DIRECTOR OF SALES AND MARKETING Heather Hilton-Rufo ACCOUNT EXECUTIVES Michelle Cox, Lauren Sturman, Valerie Zoccoli, Leslie Gerard EDITORIAL INQUIRIES katy@sanjoaquinmagazine.com CONTRIBUTING WRITERS Patricia Kutza, Don and Ann Jackson, Jenn Thornton, Rachael Kanner PHOTOGRAPHY Dan Hood, Matthew James Photography OFFICE ASSISTANT/AD COORDINATOR Chauntae Thomas

Sedation Dentistry • Dental Implants • Cosmetic Dentistry Clear Braces • 6 Month Smiles • White Fillings Yusuke C. Suzuki, D.M.D. & Associates 801 S. Ham Lane, Suite L • Lodi, CA 95242

(209) 334-0630

www.suzukidmd.com

NOW ACCEPTING NEW PATIENTS!

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SUBSCRIPTION Just Visit SanJoaquinMagazine.com

EDITORIAL INTERN Jessica Clare Katie Donahue PHOTOGRAPHY INTERN Jacqueline Mehrer DISTRIBUTION SERVICES Rebecca Ristrim WEB DESIGNER Violet Whitworth

EDITORIAL/ADVERTISING OFFICES

San Joaquin Magazine 793 S. Tracy Blvd, Suite 230 Tracy, CA 95376 Phone: (209) 833-9989 Fax: (209) 833-9979 comments: tony@sanjoaquinmagazine.com www.sanjoaquinmagazine.com All rights reserved. No part of this publication may be reproduced without written permission from this publisher. Photographs, graphics, and artwork are the property of Inside Magazines Publishing Company. © 2012 Inside Magazines Publishing Co.

PRINTED IN THE U.S.A. by American Web

printed on 10% recycled paper. All inks used contain a percentage of soy base. Our printer meets or exceeds all Federal Resource Conservation Recovery Act (RCRA) Standards. Our printer is a certified member of the Forest Stewardship Council (FSC).

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SAN JOAQUIN MAGAZINE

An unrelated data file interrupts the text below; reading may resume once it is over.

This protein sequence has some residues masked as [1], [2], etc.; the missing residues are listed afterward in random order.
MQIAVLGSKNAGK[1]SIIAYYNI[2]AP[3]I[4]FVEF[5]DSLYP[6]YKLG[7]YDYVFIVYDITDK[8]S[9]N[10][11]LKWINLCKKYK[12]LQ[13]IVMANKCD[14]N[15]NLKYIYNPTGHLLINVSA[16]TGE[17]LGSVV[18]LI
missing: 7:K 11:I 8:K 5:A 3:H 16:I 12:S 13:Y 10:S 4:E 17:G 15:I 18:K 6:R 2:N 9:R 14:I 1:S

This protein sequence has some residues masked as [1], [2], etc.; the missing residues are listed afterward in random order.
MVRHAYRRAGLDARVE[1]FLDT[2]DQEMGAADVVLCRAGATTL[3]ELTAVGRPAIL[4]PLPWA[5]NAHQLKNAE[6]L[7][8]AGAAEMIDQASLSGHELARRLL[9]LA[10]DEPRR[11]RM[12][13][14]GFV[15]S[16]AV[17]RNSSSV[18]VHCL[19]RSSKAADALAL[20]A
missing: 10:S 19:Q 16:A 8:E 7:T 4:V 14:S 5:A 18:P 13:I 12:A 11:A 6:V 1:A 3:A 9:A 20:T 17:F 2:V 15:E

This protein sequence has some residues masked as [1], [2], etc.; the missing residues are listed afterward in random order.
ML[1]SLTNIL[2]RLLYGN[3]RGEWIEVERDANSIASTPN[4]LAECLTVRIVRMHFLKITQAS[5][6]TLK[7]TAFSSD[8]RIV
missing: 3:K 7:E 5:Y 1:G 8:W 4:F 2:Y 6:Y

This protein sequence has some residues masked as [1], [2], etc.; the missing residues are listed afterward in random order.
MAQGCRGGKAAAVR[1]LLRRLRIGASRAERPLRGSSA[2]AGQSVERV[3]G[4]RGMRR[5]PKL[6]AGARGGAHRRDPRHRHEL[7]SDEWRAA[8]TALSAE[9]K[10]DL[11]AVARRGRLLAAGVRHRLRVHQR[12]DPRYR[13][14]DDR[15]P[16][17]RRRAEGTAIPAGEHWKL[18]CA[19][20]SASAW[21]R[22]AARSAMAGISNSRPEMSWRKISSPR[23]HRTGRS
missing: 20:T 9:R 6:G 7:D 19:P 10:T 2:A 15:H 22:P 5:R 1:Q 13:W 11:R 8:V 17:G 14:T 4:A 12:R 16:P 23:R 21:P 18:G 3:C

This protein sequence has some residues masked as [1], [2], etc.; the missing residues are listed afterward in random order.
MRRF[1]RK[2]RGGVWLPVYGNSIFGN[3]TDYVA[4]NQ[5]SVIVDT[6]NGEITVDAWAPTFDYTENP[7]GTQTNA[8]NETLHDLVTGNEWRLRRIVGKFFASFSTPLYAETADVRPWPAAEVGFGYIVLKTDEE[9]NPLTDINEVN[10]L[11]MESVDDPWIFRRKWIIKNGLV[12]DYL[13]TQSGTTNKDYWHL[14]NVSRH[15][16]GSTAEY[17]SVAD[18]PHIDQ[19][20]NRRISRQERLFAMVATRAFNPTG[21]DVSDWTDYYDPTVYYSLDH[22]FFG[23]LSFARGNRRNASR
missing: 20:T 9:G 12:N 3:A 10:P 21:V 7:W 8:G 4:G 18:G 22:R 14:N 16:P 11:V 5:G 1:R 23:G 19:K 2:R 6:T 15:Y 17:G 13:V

JUNE 2012


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Specialist in Pediatric Dentistry

“making kids smile”

SanJoaquin T H E P R E M I E R M AG A Z I N E O F C EN T R A L VA L L E Y L I V I N G

MAGAZINE

Subscriptions: One (1) Year $9.95 (12 issues), or Two (2) Years $17.95 (24 issues). Special corporate and group rates are available; call 209.833.9989 for details. To begin a new subscription, or to change your address, call 209.833.9989 from 9 a.m. to 5 p.m., Monday through Friday. To subscribe, send your check to address on previous page, subscribe online

“Our office provides a warm,

caring, environment specialized for treating the dental needs of infants, children, and adolescents”

Rafat S. Razi, D.M.D, M.P.H. DMD: Harvard School of Dental Medicine MPH: Harvard School of Public Health Specialty Training in Pediatric Dentistry: Univ. of Rochester Eastman Dental Center Member of American Academy of Pediatric Dentistry

at www.sanjoaquinmagazine.com, or call our office today at 209.833.9989. Don’t miss another issue of San Joaquin magazine.

Letters to the Editor, Calendar, Dining Guide: We welcome your input. Letters to the Editor must include your name, address (though these can be withheld on request), and a daytime phone number. Letters may be submitted via regular mail, fax, or e-mail (tony@sanjoaquin magazine.com). Calendar events should include a basic description of the event; its time, date, place, and cost; and a phone number that readers may call for more information. The e-mail address for calendar items is (calendar@sanjoaquin magazine. com). To have a restaurant considered for our Dining Guide listings, contact us by phone or e-mail (dining@sanjoaquinmagazine.com). We also encourage you to contact us if your

www.TracyPediatricDentist.com

experience at a restaurant differs significantly from our listing.

2160 W. Grant Line Rd • Ste. 130 Tracy, CA 95377 • (209) 834-1307

Information for these sections should be submitted at least six weeks prior to issue’s cover date.